Latest posts by Dan Franciscus (see all)
- SolarWinds Server Performance and Configuration Bundle - Tue, Jun 18 2019
- SolarWinds Patch Manager: Updating Windows and third-party software - Tue, Apr 30 2019
- Monitor file changes in Windows with PowerShell and pswatch - Fri, Feb 1 2019
With the general release of PowerShell Core 6.0, users now have the ability to use the previously strictly Windows-based scripting language on Linux and macOS. This is quite a great achievement from the PowerShell team. It not only enables IT pros to manage Windows from other operating systems but also lets them use PowerShell for Linux and macOS IT administration tasks.
Here, I am going to show how you can create Linux users with PowerShell. The idea was to try to port the Windows PowerShell cmdlet New-LocalUser to Linux. Now obviously, Linux creates local users differently than Windows, but the idea is essentially similar.
How does Linux create local users? ^
Before we write our function, let's look at the command that creates Linux users: useradd. When comparing useradd with New-LocalUser, I attempted to find similar parameters I could use. Below is a table of these:
|-Name||No named parameter, but you can specify one after useradd|
You could certainly use other parameters with useradd, but I will work with these to make things simple.
An example of using useradd in Linux would be something like this:
[root@win-puppet ~]# useradd testuser –comment ‘this is a test user’ –expiredate ‘2019-01-01’ –password ‘userpassword’
In the example above, the username is "testuser." Notice we use the format YYYY-MM-DD for the expiredate parameter. It's a requirement to work with this format, so we'll use a string in our function.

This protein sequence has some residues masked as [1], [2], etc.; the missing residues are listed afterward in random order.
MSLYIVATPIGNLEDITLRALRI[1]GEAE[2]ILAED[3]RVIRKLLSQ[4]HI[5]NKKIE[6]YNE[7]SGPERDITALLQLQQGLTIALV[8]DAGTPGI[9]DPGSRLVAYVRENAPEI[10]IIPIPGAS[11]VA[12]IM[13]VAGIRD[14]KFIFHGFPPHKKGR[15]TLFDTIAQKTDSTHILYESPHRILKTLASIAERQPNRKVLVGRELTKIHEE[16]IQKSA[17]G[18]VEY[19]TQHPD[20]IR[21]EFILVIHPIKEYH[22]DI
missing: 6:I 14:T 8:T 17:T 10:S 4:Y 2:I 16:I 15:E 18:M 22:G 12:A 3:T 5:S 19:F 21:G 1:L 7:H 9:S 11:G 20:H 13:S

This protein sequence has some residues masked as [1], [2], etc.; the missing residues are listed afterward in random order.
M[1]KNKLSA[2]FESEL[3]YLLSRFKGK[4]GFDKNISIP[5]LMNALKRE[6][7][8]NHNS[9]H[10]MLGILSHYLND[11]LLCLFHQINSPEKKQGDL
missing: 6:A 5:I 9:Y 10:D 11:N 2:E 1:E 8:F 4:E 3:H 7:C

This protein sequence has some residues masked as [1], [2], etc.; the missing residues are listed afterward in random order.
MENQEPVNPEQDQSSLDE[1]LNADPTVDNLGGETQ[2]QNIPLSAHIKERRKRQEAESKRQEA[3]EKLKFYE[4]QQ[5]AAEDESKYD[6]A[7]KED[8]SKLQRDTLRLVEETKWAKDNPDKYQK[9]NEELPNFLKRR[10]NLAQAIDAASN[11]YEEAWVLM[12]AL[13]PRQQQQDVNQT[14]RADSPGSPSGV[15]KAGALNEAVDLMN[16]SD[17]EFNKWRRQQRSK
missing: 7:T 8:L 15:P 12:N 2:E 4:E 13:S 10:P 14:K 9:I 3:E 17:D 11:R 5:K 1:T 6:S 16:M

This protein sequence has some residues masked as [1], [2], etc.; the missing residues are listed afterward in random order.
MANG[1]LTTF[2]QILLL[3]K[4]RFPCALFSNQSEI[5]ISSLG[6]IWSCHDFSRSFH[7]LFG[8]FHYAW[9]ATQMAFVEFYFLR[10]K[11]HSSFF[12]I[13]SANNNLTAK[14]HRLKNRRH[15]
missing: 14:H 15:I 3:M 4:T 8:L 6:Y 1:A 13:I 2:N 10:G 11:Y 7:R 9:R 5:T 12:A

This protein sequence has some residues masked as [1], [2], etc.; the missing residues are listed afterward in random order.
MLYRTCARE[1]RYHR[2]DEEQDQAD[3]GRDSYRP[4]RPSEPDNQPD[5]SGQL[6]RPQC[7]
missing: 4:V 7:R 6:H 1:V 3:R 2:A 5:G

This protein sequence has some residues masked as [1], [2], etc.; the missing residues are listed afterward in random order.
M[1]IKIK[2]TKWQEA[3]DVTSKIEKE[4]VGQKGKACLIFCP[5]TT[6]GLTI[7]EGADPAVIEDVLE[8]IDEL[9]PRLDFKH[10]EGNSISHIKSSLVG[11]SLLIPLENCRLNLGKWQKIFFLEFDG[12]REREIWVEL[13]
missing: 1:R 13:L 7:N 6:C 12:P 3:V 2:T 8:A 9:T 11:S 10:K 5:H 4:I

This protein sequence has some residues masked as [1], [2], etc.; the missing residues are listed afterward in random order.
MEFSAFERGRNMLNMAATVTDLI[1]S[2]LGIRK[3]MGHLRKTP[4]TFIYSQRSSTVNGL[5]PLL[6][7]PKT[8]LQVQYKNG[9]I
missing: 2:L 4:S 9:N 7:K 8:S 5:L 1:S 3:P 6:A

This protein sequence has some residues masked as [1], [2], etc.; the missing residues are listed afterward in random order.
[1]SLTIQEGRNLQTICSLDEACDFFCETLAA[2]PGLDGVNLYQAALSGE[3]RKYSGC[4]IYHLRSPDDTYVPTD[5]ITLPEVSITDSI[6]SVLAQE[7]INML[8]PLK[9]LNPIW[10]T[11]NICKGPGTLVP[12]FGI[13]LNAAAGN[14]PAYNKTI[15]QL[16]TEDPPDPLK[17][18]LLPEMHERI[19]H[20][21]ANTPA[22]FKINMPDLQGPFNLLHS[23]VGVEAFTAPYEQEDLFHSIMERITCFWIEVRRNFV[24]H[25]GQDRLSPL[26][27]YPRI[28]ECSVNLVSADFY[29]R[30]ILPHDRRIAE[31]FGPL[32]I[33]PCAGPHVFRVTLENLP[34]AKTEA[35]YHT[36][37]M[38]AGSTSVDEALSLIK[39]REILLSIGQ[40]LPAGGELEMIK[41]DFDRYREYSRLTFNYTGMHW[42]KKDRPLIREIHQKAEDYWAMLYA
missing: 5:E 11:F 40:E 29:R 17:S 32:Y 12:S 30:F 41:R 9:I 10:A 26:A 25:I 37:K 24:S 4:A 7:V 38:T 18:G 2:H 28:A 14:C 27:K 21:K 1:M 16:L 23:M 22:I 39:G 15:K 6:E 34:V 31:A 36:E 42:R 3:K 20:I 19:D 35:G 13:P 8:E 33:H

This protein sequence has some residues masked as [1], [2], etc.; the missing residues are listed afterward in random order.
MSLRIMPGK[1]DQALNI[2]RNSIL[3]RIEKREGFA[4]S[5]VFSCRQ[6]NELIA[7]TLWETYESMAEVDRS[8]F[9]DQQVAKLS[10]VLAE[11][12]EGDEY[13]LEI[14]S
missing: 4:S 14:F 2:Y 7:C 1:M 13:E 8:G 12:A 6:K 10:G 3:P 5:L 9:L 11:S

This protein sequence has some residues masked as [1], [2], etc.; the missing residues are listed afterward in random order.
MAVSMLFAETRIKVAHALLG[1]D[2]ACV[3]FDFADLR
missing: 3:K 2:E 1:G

New-LocalLinuxUser code ^
Now that we see how useradd works, we can go over the simple PowerShell Core wrapper function New-LocalLinuxUser.
Here is the code for the New-LocalLinuxUser function:
/usr/sbin/useradd $Name --comment $Description --expiredate $AccountExpires
if ($LASTEXITCODE -ne 0)
Write-Error -Message "Error creating $Name"
echo $Password.GetNetworkCredential().Password | passwd --stdin $Name
if ($LASTEXITCODE -ne 0)
Write-Error -Message "Error setting password for $Name"
To hide the password used at the -Password parameter in the shell, I used the PSCredential type. You will see I use the GetNetworkCredential method to draw out the password used within the function. To set the password, you'll have to use the Get-Credential cmdlet along with the New-LocalLinuxUser command. Of course we only need the password from the credential, so I'll show how to do that below.
In addition, you'll notice in the function I use the passwd command to change the password after creating the account. This is the standard Linux command to change a user's password.
Using New-LocalLinuxUser ^
In this example, I have a user "Dan," the expiration date "2019-12-01," a password, and the description for the account, which will be "Standard account."
I specify -UserName dan in Get-Credential, so there is no prompt to input in the username. Since we are ultimately just using the password, it doesn't matter what the username actually is.
After running the command, running the command id dan shows the user's creation. By default, the user receives the user identifier (UID) and group identifier (GID) 1003.
[root@danscomputer ~]# id dan
uid=1003(dan) gid=1003(dan) groups=1003(dan)
Creating and using the New-LocalLinuxUser function is a good example of how you can use PowerShell Core to create wrappers around Linux commands to make using Linux similar to Windows. I imagine the PowerShell community will begin creating modules that can do similar tasks like this one to extend the capabilities of PowerShell Core better.